03 Sep / Elevating education these days is synonymous with providing equal access to computers, even in the most remote areas of the world
It all started when Macmillan was staying with the Hamar Tribe in South Omo, on the Ethiopian border with Kenya. According to Macmillan, the Hamar are possibly the most marginalized people on earth and truly desire for their children to be educated, not to mention their existence and story to be documented. Project Hello World was founded by Katrin Macmillan, who has a background in media and aid agency consulting, and Dr. Geoff Wells, an expert in community technology education and sustainable building technology, who believe every community has the cultural capital to begin solving their problems. They wanted help and support to accelerate the process. To Macmillan, education is the key to equality, and could help to lift many out of poverty. The key to the project is something called Hello Hubs, solar-powered computers that allow children to use educational software and play learning and skill-enhancing focused games. At the same time, these hubs collect data that allows Project Hello World staff to note the educational progress and usage of the hub.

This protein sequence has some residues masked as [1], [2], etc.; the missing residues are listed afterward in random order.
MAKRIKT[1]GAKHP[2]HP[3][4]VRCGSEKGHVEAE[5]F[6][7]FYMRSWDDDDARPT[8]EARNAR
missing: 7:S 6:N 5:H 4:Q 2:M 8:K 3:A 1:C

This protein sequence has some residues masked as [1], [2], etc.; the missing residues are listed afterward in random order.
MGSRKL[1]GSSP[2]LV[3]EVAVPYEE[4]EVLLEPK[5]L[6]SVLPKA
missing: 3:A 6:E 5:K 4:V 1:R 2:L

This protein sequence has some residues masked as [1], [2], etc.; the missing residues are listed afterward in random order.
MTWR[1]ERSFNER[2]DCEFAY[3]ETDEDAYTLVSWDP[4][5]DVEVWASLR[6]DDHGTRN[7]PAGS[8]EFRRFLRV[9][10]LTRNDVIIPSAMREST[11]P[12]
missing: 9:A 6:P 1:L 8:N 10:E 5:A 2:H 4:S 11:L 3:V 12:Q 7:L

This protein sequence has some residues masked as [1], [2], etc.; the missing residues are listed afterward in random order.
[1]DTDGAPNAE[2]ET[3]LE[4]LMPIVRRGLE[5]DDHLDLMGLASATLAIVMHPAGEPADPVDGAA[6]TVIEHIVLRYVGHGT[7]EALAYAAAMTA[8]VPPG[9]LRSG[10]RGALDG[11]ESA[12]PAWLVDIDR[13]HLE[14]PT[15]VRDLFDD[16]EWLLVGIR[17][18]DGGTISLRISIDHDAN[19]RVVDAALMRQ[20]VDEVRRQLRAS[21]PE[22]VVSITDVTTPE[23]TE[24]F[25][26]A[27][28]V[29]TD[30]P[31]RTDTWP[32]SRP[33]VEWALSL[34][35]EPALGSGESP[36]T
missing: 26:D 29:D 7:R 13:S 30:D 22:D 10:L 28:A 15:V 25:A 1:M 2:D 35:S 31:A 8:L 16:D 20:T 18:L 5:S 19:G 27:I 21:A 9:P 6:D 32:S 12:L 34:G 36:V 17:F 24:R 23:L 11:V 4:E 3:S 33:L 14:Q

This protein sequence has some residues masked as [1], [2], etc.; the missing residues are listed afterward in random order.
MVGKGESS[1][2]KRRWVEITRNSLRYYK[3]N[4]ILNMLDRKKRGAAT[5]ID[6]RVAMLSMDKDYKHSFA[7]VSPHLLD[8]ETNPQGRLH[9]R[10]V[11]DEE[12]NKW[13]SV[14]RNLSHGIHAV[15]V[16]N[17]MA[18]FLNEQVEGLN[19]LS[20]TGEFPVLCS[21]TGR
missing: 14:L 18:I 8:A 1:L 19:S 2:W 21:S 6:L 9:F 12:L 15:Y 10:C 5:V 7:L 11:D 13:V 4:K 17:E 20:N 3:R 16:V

“I have lived in Africa for many years. And every vulnerable community that I have lived and worked with has expressed a desire for their children to have a better life, and to tell their story – to exist to the world map. No matter how marginalized and impoverished, all people want to pass on their stories and share their heritage.” – Macmillan
To learn more about Project Hello World click HERE
KEEP ME ELEVATED!